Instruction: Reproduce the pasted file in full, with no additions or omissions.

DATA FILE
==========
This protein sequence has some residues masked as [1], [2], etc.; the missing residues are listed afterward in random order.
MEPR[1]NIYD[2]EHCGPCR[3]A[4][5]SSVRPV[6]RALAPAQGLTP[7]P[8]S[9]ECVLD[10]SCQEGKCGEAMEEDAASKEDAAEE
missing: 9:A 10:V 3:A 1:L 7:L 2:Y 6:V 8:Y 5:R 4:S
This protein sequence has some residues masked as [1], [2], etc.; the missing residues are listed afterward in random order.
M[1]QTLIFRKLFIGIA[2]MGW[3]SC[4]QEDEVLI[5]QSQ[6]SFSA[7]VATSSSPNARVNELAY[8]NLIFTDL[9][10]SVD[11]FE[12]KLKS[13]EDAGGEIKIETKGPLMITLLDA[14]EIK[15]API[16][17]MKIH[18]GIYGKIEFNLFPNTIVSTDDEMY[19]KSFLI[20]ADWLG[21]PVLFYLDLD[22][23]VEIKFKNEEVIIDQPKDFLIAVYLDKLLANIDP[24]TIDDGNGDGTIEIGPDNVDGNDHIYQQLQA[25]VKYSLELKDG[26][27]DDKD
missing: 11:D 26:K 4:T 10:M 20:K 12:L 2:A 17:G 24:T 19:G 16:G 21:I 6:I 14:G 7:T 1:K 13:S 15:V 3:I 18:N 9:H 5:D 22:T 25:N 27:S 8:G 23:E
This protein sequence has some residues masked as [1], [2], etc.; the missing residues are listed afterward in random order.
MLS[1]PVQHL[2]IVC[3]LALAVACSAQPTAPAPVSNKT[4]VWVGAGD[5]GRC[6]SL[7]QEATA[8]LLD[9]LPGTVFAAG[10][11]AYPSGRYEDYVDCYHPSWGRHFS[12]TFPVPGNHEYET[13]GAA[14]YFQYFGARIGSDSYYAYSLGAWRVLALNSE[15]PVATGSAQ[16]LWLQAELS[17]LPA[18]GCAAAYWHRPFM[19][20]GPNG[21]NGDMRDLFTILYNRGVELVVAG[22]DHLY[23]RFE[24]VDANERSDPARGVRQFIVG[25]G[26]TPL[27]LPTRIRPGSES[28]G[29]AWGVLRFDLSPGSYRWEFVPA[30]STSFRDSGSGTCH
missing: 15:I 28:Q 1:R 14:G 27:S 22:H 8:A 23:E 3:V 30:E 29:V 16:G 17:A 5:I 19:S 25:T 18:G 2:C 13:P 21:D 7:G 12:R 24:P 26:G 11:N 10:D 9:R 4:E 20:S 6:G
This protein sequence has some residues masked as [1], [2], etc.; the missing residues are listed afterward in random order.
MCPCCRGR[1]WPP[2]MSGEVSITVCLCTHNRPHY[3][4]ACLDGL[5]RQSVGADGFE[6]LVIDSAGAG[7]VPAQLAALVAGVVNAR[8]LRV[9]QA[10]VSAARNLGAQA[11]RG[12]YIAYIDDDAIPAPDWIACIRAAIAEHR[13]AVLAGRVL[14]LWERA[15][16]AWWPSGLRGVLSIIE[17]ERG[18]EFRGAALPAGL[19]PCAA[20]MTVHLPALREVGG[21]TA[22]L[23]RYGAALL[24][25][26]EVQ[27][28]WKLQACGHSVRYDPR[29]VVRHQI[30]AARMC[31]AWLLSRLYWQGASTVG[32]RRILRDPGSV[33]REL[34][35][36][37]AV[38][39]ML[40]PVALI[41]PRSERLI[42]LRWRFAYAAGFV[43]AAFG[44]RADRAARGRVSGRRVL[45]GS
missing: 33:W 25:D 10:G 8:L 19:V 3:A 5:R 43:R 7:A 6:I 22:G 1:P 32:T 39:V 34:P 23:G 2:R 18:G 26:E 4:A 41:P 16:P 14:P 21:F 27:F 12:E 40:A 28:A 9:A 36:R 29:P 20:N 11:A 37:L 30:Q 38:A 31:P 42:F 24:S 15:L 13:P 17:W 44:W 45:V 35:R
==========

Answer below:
This protein sequence has some residues masked as [1], [2], etc.; the missing residues are listed afterward in random order.
MEPR[1]NIYD[2]EHCGPCR[3]A[4][5]SSVRPV[6]RALAPAQGLTP[7]P[8]S[9]ECVLD[10]SCQEGKCGEAMEEDAASKEDAAEE
missing: 9:A 10:V 3:A 1:L 7:L 2:Y 6:V 8:Y 5:R 4:S
This protein sequence has some residues masked as [1], [2], etc.; the missing residues are listed afterward in random order.
M[1]QTLIFRKLFIGIA[2]MGW[3]SC[4]QEDEVLI[5]QSQ[6]SFSA[7]VATSSSPNARVNELAY[8]NLIFTDL[9][10]SVD[11]FE[12]KLKS[13]EDAGGEIKIETKGPLMITLLDA[14]EIK[15]API[16][17]MKIH[18]GIYGKIEFNLFPNTIVSTDDEMY[19]KSFLI[20]ADWLG[21]PVLFYLDLD[22][23]VEIKFKNEEVIIDQPKDFLIAVYLDKLLANIDP[24]TIDDGNGDGTIEIGPDNVDGNDHIYQQLQA[25]VKYSLELKDG[26][27]DDKD
missing: 11:D 26:K 4:T 10:M 20:K 12:L 2:A 17:G 24:T 19:G 16:G 21:I 6:I 14:G 7:T 1:K 13:S 15:V 3:I 18:N 9:H 5:D 22:T 25:N 27:S 8:G 23:E
This protein sequence has some residues masked as [1], [2], etc.; the missing residues are listed afterward in random order.
MLS[1]PVQHL[2]IVC[3]LALAVACSAQPTAPAPVSNKT[4]VWVGAGD[5]GRC[6]SL[7]QEATA[8]LLD[9]LPGTVFAAG[10][11]AYPSGRYEDYVDCYHPSWGRHFS[12]TFPVPGNHEYET[13]GAA[14]YFQYFGARIGSDSYYAYSLGAWRVLALNSE[15]PVATGSAQ[16]LWLQAELS[17]LPA[18]GCAAAYWHRPFM[19][20]GPNG[21]NGDMRDLFTILYNRGVELVVAG[22]DHLY[23]RFE[24]VDANERSDPARGVRQFIVG[25]G[26]TPL[27]LPTRIRPGSES[28]G[29]AWGVLRFDLSPGSYRWEFVPA[30]STSFRDSGSGTCH
missing: 15:I 28:Q 1:R 14:G 27:S 22:H 8:A 23:E 3:V 30:E 29:V 16:G 17:A 5:I 19:S 25:T 18:G 2:C 13:P 21:D 7:G 12:R 24:P 26:G 11:N 10:D 9:R 4:E 20:S 6:G
This protein sequence has some residues masked as [1], [2], etc.; the missing residues are listed afterward in random order.
MCPCCRGR[1]WPP[2]MSGEVSITVCLCTHNRPHY[3][4]ACLDGL[5]RQSVGADGFE[6]LVIDSAGAG[7]VPAQLAALVAGVVNAR[8]LRV[9]QA[10]VSAARNLGAQA[11]RG[12]YIAYIDDDAIPAPDWIACIRAAIAEHR[13]AVLAGRVL[14]LWERA[15][16]AWWPSGLRGVLSIIE[17]ERG[18]EFRGAALPAGL[19]PCAA[20]MTVHLPALREVGG[21]TA[22]L[23]RYGAALL[24][25][26]EVQ[27][28]WKLQACGHSVRYDPR[29]VVRHQI[30]AARMC[31]AWLLSRLYWQGASTVG[32]RRILRDPGSV[33]REL[34][35][36][37]AV[38][39]ML[40]PVALI[41]PRSERLI[42]LRWRFAYAAGFV[43]AAFG[44]RADRAARGRVSGRRVL[45]GS
missing: 33:W 25:D 10:G 8:L 19:V 3:A 5:R 43:R 7:A 6:I 22:G 1:P 32:T 39:V 34:P 23:G 2:R 18:G 26:E 4:A 41:P 16:P 14:P 21:F 27:F 12:E 40:A 28:A 9:A 36:R 29:P 20:N 11:A 37:L 30:Q 38:A 31:P 42:F 24:S 15:L 13:P 17:W 44:W 45:V 35:R